September 10 , 2013
Biology 2C03: Genetics
Probability & Punnett Squares
What is the Probability of a Trait (SCD) Appearing in the Offspring?
- From a biological point of view, we first need to know the probability of
alleles being distributed to the gametes
- Mendel’s Principle of Segragation:
1. Each individual organism possesses two alleles encoding a trait
2. Alleles separate when gametes are formed
3. Alleles separate in equal proportions
Punnett Square SCD: β β x β β S A
- Each parental allele has a ½ chance of being passed to a child
- Each combination of alleles (genotype) has a ¼ probability of occurring
- ¼ children are expected to have SCD
- 3 genotypes are expected in the children:
¼ β β : ½ β β : ¼ β β S S
- How many phenotypes are expected in the children:
Two phenotypes
¾ normal: ¼ SCD
A Quicker Primer in Probability
- Roll a die: Probability of rolling a 6 = P(roll a 6) = 1/6
Probability of rolling an even number = P(even) = 1/6 +1/6 + 1/6 = ½
Sum rule: the probability of the occurrence of any of the several
mutually exclusive events is the sum of the probabilities of the
individual events (either, or)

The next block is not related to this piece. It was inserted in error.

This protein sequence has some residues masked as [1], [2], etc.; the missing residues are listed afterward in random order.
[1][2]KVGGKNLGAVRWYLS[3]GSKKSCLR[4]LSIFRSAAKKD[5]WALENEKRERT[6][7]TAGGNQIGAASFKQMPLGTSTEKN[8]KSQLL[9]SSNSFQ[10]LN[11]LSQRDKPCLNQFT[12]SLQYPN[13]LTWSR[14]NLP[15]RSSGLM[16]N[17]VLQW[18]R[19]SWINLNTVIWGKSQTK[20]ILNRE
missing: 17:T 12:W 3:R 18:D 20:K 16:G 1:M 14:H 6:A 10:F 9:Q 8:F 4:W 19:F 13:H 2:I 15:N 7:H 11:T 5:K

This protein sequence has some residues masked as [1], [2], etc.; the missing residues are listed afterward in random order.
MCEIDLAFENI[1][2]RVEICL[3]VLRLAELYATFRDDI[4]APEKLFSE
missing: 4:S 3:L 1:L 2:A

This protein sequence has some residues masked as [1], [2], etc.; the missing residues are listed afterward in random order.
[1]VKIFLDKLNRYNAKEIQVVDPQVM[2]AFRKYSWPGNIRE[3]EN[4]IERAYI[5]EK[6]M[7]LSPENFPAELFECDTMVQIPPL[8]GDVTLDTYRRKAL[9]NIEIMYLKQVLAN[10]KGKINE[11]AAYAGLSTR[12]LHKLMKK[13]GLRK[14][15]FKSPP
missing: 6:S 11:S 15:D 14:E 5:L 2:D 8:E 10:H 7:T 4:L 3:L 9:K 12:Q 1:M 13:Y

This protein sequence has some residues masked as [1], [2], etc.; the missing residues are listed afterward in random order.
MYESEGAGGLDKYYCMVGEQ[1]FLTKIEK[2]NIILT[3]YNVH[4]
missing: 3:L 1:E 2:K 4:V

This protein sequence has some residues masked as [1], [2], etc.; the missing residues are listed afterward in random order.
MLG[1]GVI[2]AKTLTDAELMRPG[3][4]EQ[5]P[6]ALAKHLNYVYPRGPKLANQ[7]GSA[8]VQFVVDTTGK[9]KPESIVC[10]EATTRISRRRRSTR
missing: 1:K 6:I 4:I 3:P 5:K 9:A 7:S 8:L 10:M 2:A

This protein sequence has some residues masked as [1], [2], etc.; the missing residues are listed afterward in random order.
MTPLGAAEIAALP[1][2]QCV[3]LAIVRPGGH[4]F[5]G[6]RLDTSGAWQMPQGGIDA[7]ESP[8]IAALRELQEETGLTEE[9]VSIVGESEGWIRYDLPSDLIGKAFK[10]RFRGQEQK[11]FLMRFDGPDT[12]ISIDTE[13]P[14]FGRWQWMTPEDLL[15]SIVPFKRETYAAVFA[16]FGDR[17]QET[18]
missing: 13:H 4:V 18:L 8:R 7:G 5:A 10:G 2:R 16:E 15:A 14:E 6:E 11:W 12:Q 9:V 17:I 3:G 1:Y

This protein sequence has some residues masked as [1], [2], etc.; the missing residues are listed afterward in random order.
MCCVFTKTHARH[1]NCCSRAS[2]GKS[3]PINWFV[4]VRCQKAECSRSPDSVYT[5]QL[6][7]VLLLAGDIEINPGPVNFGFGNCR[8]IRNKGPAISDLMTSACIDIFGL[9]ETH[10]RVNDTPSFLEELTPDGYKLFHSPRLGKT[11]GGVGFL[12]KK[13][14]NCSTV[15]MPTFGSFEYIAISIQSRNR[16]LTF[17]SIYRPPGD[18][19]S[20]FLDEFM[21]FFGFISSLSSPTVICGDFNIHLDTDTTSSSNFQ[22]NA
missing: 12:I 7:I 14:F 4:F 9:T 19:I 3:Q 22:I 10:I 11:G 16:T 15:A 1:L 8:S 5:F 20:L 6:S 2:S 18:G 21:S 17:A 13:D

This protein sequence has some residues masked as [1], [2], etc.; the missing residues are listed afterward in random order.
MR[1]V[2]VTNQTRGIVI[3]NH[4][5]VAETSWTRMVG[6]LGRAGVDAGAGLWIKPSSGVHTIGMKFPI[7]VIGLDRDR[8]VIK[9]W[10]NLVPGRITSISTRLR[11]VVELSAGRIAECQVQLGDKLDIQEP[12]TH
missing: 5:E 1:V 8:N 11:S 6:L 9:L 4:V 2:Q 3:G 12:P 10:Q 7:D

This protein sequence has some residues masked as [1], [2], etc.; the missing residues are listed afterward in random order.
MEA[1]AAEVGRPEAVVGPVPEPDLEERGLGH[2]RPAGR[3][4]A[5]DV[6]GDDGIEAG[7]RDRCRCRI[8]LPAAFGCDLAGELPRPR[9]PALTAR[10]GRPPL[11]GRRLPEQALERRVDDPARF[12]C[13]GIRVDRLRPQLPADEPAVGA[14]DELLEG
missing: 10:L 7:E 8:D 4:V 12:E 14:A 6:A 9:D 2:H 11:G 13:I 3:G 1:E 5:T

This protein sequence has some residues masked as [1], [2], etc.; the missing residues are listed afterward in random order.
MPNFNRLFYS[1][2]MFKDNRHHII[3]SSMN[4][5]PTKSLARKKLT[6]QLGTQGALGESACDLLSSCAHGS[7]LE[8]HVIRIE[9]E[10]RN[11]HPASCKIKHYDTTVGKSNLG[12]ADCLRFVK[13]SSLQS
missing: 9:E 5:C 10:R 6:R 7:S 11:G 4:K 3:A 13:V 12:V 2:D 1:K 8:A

- Roll two dice:
Probability of rolling two 6’s = P(roll 2 6’s) = 1/6*1/6 = 1/36
Probability of rolling a 6 and a 4 = (1/6*1/6) + (1/6*1/6) = 1/18
Product rule: the probability of two independent events happening
simultaneously is the product of their individual probabilities (and)
- If diploid individuals carry two alleles, we can liken this to a flip of a coin
with two sides:
Probability of flipping a head = P(heads) = ½
Probability of flipping a tail = P(tails) = ½
S A
A person is diploid (two copies of the genome), e.g. β β
During meosis, a gamete (haploid) receives just one allele
Probability of a gamete receiving β = P(β ) = ½
Probability of a gamete receiving β = P(β ) = ½
- Coin flip simulation: first few flips, probability of heads fluctuates, but given
enough trials, the probability tends towards P = 0.5
- Due to biological fluctuation, this will also be true of the inheritance of alleles
- Repeat this enough times and you see a normal distribution: 100 flips, most
common event would be 50 heads, 50 tails. But should not be surprised to
see 49:51 or 52:48
- Towards the left and right, it is much less likely to see these ratios Probability Can be Used Where One of Two Alternative Outcomes is Possible During
Each of a Large Number of Trials
- Example: the probability of having two boys? P= (½)(½)= ¼
The probability of having one boy and one girl must take into account
that this can occur in two ways, P = (½)(½) + (½)(½) = ½
Probability of having four boys? P= 1/16
But, say a family has four boys, what is the probability that their next
child will be a boy? P= ½, these are independent events
Mendel’s Concept of Dominance
- This 3:1 phenotypic ratio is a Mendelian ratio – for a recessive disorder
- In Mendel’s st

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